The Wafi-Golpu project could be ‘multi-generational’ according to Bryan Bailie, Executive Project Director of the Wafi-Golpu Joint Venture. He told the Papua New Guinea Mining and Petroleum Investment Conference in Sydney last week that the intention is to roll out the project in stages.
Bailie said the Wafi-Golpu project has the potential to be a ‘long duration sustainable mining operation’ that could last ’28 to 35 years or more’.
If developed, he said, the mine will be the largest underground mine in PNG and the first green field mine development since the Harmony Gold Hidden Valley mine commenced production in 2009.
Bailie said the resource at Wafi-Golpu is estimated to be 820 million tonnes of mineralised ore at 1.05 per cent copper and 0.7 per cent grams of gold.
‘A multi-staged development strategy is the optimal approach to mining this substantial mineral resource.’
‘The inherent value proposition lies in this mineralised body having multi-generational potential derived from its large scale, its high grade and its embedded optionality,’ he said.
‘The copper grade is estimated to be in the range of 28–30 per cent, while the gold concentrate is estimated to be 5–15 grams per tonne.’
Bailie said a multi-staged development strategy is the ‘optimal approach to mining this substantial mineral resource’.
He said the project would be rolled out in a number of steps to help manage the risk.
‘This approach affords an underground exploration platform for further mineral resource development, a reduction in the overall risk profile in developing the greenfield underground blockade mine, improved project portfolio management and multiple decision-making points across the project life cycle, and then staged or phased capital expenditure and shorter development times to first production, thus improving project economics.’
‘Blockade 1 … is located 980 metres below the surface.’
Bailie said the emphasis would be on ‘risk mitigation before further investment’, which would make it easier to align the roll out of the project with changes in the commodity markets and the ‘dynamic and fluctuating external environment’.
Bailie said the Wafi-Golpu Joint Venture, which is equally owned by subsidiaries of Newcrest Mining and Harmony Gold, will roll out the project in stages, targeting its first production from Blockade 1, which is located 980 metres below the surface. He said this will enable the extraction of 8 million tonnes of ore over a four-year period at a peak annualised production rate of 3 million tonnes per annum.
He said the aim will be to mine the high grade ore body first to generate cash flow to support the construction of Blockade 2.
‘Blockade 1’s production is anticipated to occur in the 60th month and Blockade 2’s production will be achieved in month 85.’
‘Mining of Blockade 1, however, is limited to the duration it will take to bring Blockade 2 into production,’ he said.
Blockade 2, said Bailie, is located a further 680 metres below Blockade 1. ‘This will extract 141 million tonnes of ore over a 3-4 year period at a peak annualised production rate of 6 million tonnes per annum. This is a big ore body.’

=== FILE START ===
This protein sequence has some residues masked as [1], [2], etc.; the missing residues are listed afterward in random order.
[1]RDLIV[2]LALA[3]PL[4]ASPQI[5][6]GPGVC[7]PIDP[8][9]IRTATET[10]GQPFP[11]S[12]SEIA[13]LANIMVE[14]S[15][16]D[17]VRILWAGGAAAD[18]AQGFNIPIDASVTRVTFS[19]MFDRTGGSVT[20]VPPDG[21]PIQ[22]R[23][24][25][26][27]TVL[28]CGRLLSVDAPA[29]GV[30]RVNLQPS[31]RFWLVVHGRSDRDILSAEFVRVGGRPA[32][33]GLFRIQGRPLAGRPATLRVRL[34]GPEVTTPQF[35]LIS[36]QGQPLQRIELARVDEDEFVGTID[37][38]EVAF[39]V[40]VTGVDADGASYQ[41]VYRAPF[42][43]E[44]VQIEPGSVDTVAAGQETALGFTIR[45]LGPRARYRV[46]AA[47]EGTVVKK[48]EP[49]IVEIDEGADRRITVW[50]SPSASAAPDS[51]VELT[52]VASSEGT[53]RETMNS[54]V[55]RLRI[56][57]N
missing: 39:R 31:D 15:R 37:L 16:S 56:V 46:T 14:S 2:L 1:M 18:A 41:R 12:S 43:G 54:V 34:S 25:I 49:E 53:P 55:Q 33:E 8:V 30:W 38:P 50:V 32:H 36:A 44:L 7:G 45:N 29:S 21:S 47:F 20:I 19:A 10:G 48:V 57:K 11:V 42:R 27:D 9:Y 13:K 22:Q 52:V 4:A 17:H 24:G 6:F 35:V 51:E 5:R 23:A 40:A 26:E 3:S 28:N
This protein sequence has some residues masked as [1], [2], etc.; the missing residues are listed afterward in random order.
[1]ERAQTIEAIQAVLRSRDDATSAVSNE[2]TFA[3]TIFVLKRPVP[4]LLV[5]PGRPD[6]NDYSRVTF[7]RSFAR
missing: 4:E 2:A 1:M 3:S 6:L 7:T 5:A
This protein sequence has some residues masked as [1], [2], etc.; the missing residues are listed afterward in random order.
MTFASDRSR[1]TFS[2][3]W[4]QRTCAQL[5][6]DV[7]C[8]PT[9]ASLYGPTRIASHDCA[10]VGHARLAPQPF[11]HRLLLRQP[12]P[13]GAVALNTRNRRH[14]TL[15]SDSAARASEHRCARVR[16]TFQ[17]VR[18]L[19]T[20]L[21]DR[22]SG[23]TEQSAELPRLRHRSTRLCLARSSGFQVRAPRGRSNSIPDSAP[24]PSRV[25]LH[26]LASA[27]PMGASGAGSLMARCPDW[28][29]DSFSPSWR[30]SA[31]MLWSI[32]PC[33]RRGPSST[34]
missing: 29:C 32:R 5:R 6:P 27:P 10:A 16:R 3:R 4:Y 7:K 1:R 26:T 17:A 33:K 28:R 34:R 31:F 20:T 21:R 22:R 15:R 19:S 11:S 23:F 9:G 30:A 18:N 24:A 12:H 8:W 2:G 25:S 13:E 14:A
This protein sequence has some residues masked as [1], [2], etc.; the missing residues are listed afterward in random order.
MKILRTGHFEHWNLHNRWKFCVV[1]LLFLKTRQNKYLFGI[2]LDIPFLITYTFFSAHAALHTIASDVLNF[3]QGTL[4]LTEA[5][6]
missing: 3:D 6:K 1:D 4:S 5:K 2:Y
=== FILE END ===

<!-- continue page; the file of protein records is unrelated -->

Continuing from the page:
Bailie said Blockade 1’s production is anticipated to occur in the 60th month and Blockade 2’s production will be achieved ‘in month 85 with a further 10-month period required to ramp it up to 6 million tonnes per annum.’
Bailie said the company is looking at ‘multiple terrestial tailings facility options’ and also marine options.
‘PNG presents a challenging environment in the design and operation of terrestrial tailings storage facilities, primarily due to mountainous terrain, the high rainfall, poor conditions for containment bores, and limited availability of land due to toApography, the environment and social heritage concerns.’
‘Much of the existing Lae infrastructure, particularly hospitals, educational facilities housing roads etc. will have to be substantially upgraded to support a long duration mine.’
The project will require reliable low cost bulk power supply, a stable low outage, an electricity transmission system and new access roads from the Highlands Highway to the mine site boundary, he said.
He also called for the Lae Airport to be updated to international status and for improvements to the marine port facility for the shipping of concentrate.
‘Much of the existing Lae infrastructure, particularly hospitals, educational facilities housing roads etc. will have to be substantially upgraded to support a long-duration mine.’
Bailie added that there is a ‘very challenging economic environment’ because of slowing demand for global metals, depressed commodity prices and weakening investor demand for large scale mining projects.
‘Project success in such an environment is therefore highly dependent on regulatory and fiscal stability, sustained government and landowner community support and the timely granting of our permits.’ Source: Business Advantage